TheRooster

Grandfather's post vice and anvil

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I have a post vice and 250 lb ish anvil from the late 1800s that my grandfather passed to my father and my father to me.  They are quite rusty having sat in a shed for several decades. I've recently gotten into metal fab and I was thinking about trying to rehabilitate these to use in my hobby.  First question, I imagine they hold some value, will I destroy it by removing the rust and cleaning them up?  Second question, if I were to do this what would be the best process to go about it.

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As an "antique" removing the patina might not be a great idea, as a tool a wire brush and oil/wax wouldn't hurt. No agresive grinding, just knock off the surface rust, grease the threads, box and pivot on the vice. Them put it to work. Please do not use the anvil as a welding or cutting bench, and be conscious cold working on it. 

A forge, anvil and leg vice will up your game as a fabricator, you will find yourself using them all the time (OA with a rose bud is an expensive way to heat steel)  

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So no grinder wheels or the such got it.  I have no plans of running my plasma cutter or welder over them, I have welding table for that.  

OA and welding gas in general such a pain in the rear,  I have an oxygen tank that I've been trying to fill for several weeks now and all the shops give me a run around about it.  I guess they want me to rent a cylinder.  Oh well, I'm currently using an old school carbon arc torch for my heating and bending needs, it's practically free though not as refined as OA.

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You will be surprised how hot steel being worked on the anvil will polish it up.

you sound like a man who respects his tools. Use it just don't abuse it and your grandchildren will inherit a set of usable tools

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As a user of blacksmithing tools I often will wirebrush things to get rid of rust and then depending on local climate: do nothing, wax or wipe down with boiled linseed oil---except for working faces or bearing surfaces.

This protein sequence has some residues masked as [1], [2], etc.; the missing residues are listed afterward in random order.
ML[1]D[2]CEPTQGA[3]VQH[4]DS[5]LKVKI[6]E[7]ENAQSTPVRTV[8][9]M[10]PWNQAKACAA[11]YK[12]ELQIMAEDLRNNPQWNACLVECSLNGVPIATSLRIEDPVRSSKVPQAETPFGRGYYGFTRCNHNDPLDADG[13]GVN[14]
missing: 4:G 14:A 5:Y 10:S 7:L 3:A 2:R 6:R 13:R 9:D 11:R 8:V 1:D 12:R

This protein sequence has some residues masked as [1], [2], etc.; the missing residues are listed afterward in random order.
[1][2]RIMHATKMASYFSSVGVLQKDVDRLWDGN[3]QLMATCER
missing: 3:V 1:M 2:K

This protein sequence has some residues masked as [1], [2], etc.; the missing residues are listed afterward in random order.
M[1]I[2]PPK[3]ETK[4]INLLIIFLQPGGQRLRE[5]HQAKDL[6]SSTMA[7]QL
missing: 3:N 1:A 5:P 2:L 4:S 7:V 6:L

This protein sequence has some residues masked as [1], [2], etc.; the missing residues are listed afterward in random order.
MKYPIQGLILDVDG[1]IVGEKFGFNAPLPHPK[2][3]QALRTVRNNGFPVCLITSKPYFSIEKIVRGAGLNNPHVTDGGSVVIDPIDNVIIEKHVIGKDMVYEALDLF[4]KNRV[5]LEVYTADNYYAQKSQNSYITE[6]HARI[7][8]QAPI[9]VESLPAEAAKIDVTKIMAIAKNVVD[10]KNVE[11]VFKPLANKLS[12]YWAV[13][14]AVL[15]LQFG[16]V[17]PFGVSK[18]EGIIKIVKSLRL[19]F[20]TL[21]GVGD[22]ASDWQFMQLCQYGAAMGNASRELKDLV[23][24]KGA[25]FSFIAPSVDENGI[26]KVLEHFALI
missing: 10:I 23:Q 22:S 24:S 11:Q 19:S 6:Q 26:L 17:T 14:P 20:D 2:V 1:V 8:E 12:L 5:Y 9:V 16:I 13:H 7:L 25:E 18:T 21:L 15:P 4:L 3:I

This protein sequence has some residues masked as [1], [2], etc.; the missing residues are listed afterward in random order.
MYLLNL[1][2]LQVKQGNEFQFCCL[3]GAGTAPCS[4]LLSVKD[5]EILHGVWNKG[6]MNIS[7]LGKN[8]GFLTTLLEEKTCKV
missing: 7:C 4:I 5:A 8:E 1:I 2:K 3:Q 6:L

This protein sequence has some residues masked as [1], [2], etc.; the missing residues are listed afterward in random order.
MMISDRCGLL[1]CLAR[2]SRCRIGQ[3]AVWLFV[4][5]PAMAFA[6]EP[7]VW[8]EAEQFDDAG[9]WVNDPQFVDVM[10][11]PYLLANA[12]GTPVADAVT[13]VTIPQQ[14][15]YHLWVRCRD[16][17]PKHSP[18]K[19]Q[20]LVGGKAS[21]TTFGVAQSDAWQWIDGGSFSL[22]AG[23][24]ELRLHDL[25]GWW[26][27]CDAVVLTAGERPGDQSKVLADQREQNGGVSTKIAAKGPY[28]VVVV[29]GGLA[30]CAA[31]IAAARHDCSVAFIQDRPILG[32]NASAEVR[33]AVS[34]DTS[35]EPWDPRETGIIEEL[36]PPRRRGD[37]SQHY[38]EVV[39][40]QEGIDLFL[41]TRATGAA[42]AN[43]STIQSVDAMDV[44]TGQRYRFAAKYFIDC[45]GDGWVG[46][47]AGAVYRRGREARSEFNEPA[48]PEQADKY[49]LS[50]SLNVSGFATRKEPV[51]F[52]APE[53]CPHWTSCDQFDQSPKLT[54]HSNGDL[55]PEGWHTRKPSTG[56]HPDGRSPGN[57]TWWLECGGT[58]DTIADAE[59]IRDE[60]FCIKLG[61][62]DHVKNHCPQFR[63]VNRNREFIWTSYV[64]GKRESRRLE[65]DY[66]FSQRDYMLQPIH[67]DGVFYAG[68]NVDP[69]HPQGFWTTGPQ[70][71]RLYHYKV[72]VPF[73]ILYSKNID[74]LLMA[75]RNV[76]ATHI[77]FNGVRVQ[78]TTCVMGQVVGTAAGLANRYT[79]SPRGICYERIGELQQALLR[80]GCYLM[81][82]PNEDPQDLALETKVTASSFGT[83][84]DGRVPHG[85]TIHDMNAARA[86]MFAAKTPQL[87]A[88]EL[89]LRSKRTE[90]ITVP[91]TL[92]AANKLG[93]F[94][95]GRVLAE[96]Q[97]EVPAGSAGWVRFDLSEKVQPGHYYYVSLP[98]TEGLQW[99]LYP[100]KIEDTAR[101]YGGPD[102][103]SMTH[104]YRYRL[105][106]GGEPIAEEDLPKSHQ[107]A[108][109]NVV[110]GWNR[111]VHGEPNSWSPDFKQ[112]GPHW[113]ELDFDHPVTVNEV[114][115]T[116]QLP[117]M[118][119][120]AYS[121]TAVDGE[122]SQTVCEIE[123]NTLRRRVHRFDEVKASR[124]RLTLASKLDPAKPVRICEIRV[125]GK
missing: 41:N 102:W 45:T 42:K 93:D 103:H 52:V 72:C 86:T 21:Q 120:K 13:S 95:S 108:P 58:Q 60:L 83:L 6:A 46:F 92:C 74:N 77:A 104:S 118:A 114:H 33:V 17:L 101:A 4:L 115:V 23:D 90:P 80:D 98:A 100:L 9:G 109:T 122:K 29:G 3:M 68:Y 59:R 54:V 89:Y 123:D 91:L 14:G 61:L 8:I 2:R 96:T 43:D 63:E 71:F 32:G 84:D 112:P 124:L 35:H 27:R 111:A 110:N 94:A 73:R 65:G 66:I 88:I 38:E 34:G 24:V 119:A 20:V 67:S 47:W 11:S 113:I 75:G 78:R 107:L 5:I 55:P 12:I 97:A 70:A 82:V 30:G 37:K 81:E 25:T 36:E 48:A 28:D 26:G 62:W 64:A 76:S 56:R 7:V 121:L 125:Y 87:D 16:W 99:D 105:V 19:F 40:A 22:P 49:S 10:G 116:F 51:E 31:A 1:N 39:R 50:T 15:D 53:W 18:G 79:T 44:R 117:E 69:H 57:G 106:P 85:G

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I live in the sweaty jungle climate of Louisiana so I'm thinking wire brush and a coat of linseed oil to prevent any further deterioration.  You would be surprised what the humidity here can do to steel.  I've seen 1/2 plate rot to nothing if exposed to the elements here.

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And I'm in the desert where we've had several weeks of single digit humidities during the day before. (sure wish we hand them *now*!)  But our soil is quite corrosive. I've removed the large nuts with no problem or even penetrating oil on 1.25" wrought iron mending rods installed around a cistern after the 1906 quakes cracked it; but stuff sticking in the ground will rust out pronto.

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You have got the two "difficult" items in a blacksmith shop. Read threds in the forge section. You can set up a forge quite easily and cheaply. Then you are fit to go. I assume yo own some hammers. If you use longish stock, you will not need any tongs. When you get a little further down the road  you make your own tongs. Good luck.

PS There are waxes and oils that are more efficient than linseed oil (but not so traditiional LO is may be the best for a third generation heirloom). You can find out about that here as well. 

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